Far-Flung Lost London V – Ruislip

Ruislip in Middlesex was first recorded in the Domesday Book of 1086, as “Rislepe”, probably deriving from the Old English for “leaping place (across the River Pinn) where rushes grow”.

The Manor at the northern end of the modern High Street was given by the Norman Ernulf de Hesdin to the Benedictine Abbey of Le Bec Hellouin in around 1087, and by the Plantagenet King Henry VI to King’s College, Cambridge in 1451.

Still to be seen in the grounds are the remains of a Motte and Bailey dating to the Norman period, and, on the site of the Benedictine Prior’s House, the handsome timber-framed Manor Farm House, dating in part to the sixteenth century.

The Manor House, Ruislip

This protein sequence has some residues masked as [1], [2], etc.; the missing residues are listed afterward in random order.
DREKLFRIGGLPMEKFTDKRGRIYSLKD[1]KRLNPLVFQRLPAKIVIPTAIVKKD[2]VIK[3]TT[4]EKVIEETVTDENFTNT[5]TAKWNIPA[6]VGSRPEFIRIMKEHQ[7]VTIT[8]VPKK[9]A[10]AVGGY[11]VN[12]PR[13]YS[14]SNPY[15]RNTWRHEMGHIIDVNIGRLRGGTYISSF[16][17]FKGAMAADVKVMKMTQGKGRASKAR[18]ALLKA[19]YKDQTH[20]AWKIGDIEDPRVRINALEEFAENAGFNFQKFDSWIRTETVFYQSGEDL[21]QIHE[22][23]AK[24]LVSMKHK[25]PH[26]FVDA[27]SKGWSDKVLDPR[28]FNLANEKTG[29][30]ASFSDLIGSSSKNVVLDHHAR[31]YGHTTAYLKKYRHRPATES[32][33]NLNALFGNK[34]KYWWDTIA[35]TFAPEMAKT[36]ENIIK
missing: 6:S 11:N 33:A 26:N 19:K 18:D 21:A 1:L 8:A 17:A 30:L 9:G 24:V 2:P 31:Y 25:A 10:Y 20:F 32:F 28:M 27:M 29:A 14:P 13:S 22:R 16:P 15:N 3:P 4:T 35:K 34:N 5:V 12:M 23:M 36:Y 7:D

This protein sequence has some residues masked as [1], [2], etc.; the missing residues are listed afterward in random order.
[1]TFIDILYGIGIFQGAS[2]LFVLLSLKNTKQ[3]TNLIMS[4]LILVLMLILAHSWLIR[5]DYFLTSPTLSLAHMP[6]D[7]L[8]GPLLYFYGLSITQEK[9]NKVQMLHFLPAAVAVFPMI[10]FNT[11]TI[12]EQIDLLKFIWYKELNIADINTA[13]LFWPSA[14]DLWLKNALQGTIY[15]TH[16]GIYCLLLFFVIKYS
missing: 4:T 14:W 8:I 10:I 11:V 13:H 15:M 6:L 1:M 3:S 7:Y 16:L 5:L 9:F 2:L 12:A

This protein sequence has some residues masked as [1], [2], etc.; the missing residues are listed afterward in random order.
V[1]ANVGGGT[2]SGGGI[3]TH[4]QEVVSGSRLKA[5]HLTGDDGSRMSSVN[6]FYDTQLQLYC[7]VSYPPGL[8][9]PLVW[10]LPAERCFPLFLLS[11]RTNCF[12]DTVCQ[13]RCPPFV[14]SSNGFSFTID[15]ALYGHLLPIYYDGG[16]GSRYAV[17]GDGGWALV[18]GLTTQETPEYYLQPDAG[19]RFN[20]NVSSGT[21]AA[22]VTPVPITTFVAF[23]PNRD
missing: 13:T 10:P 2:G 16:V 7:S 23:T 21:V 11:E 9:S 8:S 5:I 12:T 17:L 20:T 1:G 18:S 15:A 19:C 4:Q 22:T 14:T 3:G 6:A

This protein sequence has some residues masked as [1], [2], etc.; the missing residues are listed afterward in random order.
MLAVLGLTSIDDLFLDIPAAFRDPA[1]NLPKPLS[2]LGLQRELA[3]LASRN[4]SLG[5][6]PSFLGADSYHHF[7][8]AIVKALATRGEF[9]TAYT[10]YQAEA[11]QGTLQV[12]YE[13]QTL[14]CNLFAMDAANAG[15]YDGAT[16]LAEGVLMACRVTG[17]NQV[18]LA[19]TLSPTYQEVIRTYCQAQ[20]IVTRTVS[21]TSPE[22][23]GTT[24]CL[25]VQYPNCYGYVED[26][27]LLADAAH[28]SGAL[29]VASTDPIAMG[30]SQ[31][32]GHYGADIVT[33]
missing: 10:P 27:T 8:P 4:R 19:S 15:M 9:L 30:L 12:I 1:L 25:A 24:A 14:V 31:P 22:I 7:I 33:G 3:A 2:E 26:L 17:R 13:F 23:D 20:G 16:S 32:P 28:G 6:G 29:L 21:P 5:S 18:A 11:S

The Manor House, looking across the ‘Motte’

Manor House close-up

Manor House close-up

Also in the grounds is the Great Barn, dating to the late thirteenth century, and the Little Barn, dating to the turn of the sixteenth and seventeenth, with a magnificent queen-post roof.

The Great Barn, Ruislip

The Great Barn

Little Barn, Ruislip

The Little Barn – now in use as a Public Library

Little Barn Ruislip - the ceiling

Little Barn ceiling

Opposite is the Church of St Martin, dating  for the most part to the thirteenth to fifteenth centuries, with a wonderfully atmospheric interior featuring some miraculously still surviving Medieval wall-paintings.

St Martin's Church, Ruislip

St Martin’s Church, Ruislip

Medieval wall painting in St Martin's Ruislip

Seven Deadly Sins – Medieval wall painting in St Martin’s Church

Also, ringing the churchyard, a row of cottages with jettied first floors, and a row of alms-houses, both dating to the sixteenth century.

Cottages next to St Martin's Church, Ruislip

Cottages next to St Martin’s Church

Brickwork Cross on wall of Cottages in Ruislip

Brickwork cross – on the cottages next to St Martin’s

Alms Houses, Ruislip

View of the Alms Houses, from across the churchyard

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